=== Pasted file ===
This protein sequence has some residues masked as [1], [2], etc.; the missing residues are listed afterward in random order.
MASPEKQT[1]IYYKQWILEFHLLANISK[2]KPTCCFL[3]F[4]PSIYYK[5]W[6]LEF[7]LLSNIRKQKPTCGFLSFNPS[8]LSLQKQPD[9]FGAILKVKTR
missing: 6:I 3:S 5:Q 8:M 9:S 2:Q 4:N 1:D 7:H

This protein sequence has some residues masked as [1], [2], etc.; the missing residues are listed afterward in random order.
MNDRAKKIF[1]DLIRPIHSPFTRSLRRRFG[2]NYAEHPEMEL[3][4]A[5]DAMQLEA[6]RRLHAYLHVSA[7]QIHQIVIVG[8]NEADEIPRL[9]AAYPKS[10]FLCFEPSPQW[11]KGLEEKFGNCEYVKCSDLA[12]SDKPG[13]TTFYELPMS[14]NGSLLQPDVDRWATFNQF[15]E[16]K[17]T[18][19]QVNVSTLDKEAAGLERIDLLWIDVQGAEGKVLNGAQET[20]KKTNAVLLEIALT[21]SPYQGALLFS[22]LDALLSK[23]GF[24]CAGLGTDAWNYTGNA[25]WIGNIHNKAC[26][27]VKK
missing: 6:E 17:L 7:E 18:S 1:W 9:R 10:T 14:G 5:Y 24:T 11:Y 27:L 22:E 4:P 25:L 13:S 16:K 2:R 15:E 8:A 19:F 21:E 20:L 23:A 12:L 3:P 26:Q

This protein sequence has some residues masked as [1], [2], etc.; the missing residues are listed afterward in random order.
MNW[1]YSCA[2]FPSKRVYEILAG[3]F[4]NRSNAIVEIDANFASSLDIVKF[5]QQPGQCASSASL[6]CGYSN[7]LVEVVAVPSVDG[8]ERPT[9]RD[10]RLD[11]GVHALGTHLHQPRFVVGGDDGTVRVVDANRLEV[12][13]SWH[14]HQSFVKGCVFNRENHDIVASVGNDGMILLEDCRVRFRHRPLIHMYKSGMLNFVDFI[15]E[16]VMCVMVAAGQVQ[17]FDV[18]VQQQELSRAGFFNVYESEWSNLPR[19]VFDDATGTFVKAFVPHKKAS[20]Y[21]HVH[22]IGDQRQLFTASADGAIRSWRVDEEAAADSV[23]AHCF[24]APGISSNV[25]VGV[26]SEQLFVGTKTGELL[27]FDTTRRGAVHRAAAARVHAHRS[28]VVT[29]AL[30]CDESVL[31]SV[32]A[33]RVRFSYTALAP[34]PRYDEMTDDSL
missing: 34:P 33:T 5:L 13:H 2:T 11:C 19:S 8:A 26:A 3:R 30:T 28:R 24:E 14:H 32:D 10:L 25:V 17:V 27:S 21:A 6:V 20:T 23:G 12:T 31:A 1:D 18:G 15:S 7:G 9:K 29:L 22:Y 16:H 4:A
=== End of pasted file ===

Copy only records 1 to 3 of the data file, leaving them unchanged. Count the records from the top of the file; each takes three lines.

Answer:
This protein sequence has some residues masked as [1], [2], etc.; the missing residues are listed afterward in random order.
MASPEKQT[1]IYYKQWILEFHLLANISK[2]KPTCCFL[3]F[4]PSIYYK[5]W[6]LEF[7]LLSNIRKQKPTCGFLSFNPS[8]LSLQKQPD[9]FGAILKVKTR
missing: 6:I 3:S 5:Q 8:M 9:S 2:Q 4:N 1:D 7:H

This protein sequence has some residues masked as [1], [2], etc.; the missing residues are listed afterward in random order.
MNDRAKKIF[1]DLIRPIHSPFTRSLRRRFG[2]NYAEHPEMEL[3][4]A[5]DAMQLEA[6]RRLHAYLHVSA[7]QIHQIVIVG[8]NEADEIPRL[9]AAYPKS[10]FLCFEPSPQW[11]KGLEEKFGNCEYVKCSDLA[12]SDKPG[13]TTFYELPMS[14]NGSLLQPDVDRWATFNQF[15]E[16]K[17]T[18][19]QVNVSTLDKEAAGLERIDLLWIDVQGAEGKVLNGAQET[20]KKTNAVLLEIALT[21]SPYQGALLFS[22]LDALLSK[23]GF[24]CAGLGTDAWNYTGNA[25]WIGNIHNKAC[26][27]VKK
missing: 6:E 17:L 7:E 18:S 1:W 9:R 10:T 14:G 5:Y 24:T 11:Y 27:L 22:E 4:P 25:L 13:S 16:K 2:R 15:E 8:A 19:F 21:E 20:L 23:A 12:L 3:P 26:Q

This protein sequence has some residues masked as [1], [2], etc.; the missing residues are listed afterward in random order.
MNW[1]YSCA[2]FPSKRVYEILAG[3]F[4]NRSNAIVEIDANFASSLDIVKF[5]QQPGQCASSASL[6]CGYSN[7]LVEVVAVPSVDG[8]ERPT[9]RD[10]RLD[11]GVHALGTHLHQPRFVVGGDDGTVRVVDANRLEV[12][13]SWH[14]HQSFVKGCVFNRENHDIVASVGNDGMILLEDCRVRFRHRPLIHMYKSGMLNFVDFI[15]E[16]VMCVMVAAGQVQ[17]FDV[18]VQQQELSRAGFFNVYESEWSNLPR[19]VFDDATGTFVKAFVPHKKAS[20]Y[21]HVH[22]IGDQRQLFTASADGAIRSWRVDEEAAADSV[23]AHCF[24]APGISSNV[25]VGV[26]SEQLFVGTKTGELL[27]FDTTRRGAVHRAAAARVHAHRS[28]VVT[29]AL[30]CDESVL[31]SV[32]A[33]RVRFSYTALAP[34]PRYDEMTDDSL
missing: 34:P 33:T 5:L 13:H 2:T 11:C 19:S 8:A 26:A 3:R 30:T 28:R 24:E 14:H 32:D 10:L 25:V 17:V 27:S 21:A 6:V 20:T 23:G 12:T 31:A 1:D 18:G 15:S 7:G 9:K 29:L 22:Y 16:H 4:A